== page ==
Drug-addict thief targeted retired woman's mobility scooter

A heroin-user who stole food and jewellery from a retired woman's mobility scooter has been warned he could face jail if he commits another crime.

Monday, 7th March 2016, 11:35 am
Updated Monday, 7th March 2016, 11:36 am
Chesterfield magistrates court.
Chesterfield magistrates court.

Chesterfield magistrates’ court heard on Thursday, March 3, how Simon Fisher, 49, of Mansfield Road, Bolsover, initially stole three bottles of aftershave from The Original Factory Shop in December, last year, before targeting the disabled woman’s scooter in February.

Prosecuting solicitor Becky Allsop said: “In relation to the first offence a member of staff from the Original Factory Shop, in Bolsover, was eating lunch outside when she saw Fisher talk to two males before going into the shop and then walking out and pulling the aftershave out from a pocket.

“She told staff and CCTV was checked and Fisher was seen putting fragrance into a basket and the going out of view.

“The second offence was committed while he was on bail. A retired lady with mobility issues had gone to bingo at The Assembly Rooms, in Bolsover, on her scooter and CCTV showed this parked up in the foyer with a bag of shopping.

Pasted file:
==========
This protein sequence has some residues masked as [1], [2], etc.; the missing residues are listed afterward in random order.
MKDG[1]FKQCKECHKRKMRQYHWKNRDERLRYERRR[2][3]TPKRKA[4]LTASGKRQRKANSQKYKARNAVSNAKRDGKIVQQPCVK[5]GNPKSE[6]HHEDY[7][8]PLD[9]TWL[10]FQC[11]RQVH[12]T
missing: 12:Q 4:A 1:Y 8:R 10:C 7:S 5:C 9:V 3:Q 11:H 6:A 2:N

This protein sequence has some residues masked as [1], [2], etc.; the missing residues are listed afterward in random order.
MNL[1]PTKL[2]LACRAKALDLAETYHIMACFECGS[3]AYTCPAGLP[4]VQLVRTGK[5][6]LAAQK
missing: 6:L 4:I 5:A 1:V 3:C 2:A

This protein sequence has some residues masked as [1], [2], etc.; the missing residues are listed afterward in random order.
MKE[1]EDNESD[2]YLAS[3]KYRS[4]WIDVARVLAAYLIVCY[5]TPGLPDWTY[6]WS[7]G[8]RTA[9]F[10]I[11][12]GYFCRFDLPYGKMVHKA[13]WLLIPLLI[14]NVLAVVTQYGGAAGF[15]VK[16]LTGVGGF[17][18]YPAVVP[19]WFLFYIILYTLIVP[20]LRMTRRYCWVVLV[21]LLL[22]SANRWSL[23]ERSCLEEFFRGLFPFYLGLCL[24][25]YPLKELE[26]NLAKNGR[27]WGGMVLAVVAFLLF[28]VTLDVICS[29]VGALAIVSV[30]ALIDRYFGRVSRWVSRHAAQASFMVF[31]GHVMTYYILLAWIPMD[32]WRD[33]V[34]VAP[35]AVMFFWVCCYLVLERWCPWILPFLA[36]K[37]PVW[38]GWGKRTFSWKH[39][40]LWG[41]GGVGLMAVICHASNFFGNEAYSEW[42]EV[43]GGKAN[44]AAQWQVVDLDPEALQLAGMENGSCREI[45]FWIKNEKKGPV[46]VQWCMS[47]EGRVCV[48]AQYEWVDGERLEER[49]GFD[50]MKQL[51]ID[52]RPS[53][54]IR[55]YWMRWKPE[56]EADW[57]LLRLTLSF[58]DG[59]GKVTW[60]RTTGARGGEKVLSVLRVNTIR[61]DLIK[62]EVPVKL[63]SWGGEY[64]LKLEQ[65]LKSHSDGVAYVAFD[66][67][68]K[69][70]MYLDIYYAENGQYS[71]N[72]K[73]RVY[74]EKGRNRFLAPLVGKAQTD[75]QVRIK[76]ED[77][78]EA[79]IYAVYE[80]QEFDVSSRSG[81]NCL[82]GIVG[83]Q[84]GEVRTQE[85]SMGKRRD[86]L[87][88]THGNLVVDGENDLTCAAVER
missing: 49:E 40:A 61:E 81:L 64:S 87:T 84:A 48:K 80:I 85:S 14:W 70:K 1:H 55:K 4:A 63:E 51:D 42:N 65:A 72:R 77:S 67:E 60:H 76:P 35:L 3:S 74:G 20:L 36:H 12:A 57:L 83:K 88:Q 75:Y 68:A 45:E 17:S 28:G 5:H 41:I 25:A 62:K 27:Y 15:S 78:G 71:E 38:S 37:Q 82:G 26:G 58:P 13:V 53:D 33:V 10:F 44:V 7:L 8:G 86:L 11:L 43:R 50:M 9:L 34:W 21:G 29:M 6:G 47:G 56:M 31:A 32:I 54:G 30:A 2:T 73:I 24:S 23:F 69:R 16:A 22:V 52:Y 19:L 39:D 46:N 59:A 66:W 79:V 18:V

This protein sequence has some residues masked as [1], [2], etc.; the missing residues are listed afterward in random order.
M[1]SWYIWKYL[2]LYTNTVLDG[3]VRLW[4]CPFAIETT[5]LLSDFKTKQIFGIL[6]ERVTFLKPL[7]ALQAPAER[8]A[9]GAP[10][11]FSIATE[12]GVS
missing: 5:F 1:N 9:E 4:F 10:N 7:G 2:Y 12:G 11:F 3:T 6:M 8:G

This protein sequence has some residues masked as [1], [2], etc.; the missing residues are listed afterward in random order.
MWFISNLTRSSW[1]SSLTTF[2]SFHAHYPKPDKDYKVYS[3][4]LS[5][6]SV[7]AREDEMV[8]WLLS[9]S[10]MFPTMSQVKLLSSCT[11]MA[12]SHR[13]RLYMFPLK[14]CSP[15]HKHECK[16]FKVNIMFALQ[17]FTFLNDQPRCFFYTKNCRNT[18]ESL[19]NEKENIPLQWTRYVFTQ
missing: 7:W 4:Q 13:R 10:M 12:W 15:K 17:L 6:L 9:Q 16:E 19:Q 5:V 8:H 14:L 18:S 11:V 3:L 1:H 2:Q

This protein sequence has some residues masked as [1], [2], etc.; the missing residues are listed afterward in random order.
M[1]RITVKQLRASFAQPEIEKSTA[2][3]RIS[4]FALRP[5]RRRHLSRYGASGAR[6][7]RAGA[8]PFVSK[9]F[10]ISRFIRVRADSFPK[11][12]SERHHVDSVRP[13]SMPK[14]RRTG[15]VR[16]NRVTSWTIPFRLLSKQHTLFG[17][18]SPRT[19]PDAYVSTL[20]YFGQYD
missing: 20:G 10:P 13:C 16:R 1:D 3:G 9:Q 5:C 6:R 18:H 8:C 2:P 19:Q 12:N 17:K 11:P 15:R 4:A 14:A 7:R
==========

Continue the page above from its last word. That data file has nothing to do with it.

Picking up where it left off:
“CCTV shows Fisher going to the scooter and taking items out of the bag that contained food, a broach, beads and another bag. The victim said the offence really upset her and made her sick.”

Fisher, who has a previous kindred theft offences, pleaded guilty to both thefts and admitted failing to surrender to custody for a court hearing on March 1.

Probation officer Katie Webberley said illicit substances have been a driving factor in Fisher’s offending.

She added: “His every day use of heroin costs him £30. He showed a level of remorse and accepts the victim’s vulnerability regarding the theft at the Assembly Rooms.

“When he has abstained from drugs his record of offending behaviour does slow down or cease.

“His goal is to be drug-free and to find employment.”

Defence solicitor John Wilford there are periods when Fisher can stay out of trouble and when he has been working he has been alcohol and drug-free and does not offend.

Mr Wilford explained that Fisher had attended court on March 1 but had been late for his hearing because he had made a mistake over the date.

Mr Wilford also added: “When the effect on the victim at the Assembly Rooms was pointed out to Mr Fisher, he apologised and obviously regretted the incident and he showed remorse.”

Magistrates sentenced Fisher to eight weeks of custody suspended for 12 months with a Drug Rehabilitation Order and a Rehabilitation Activity Requirement.

He was also ordered to pay £103 compensation.

Magistrates warned Fisher that any re-offending could activate the suspended custodial sentence and could see him go directly to prison.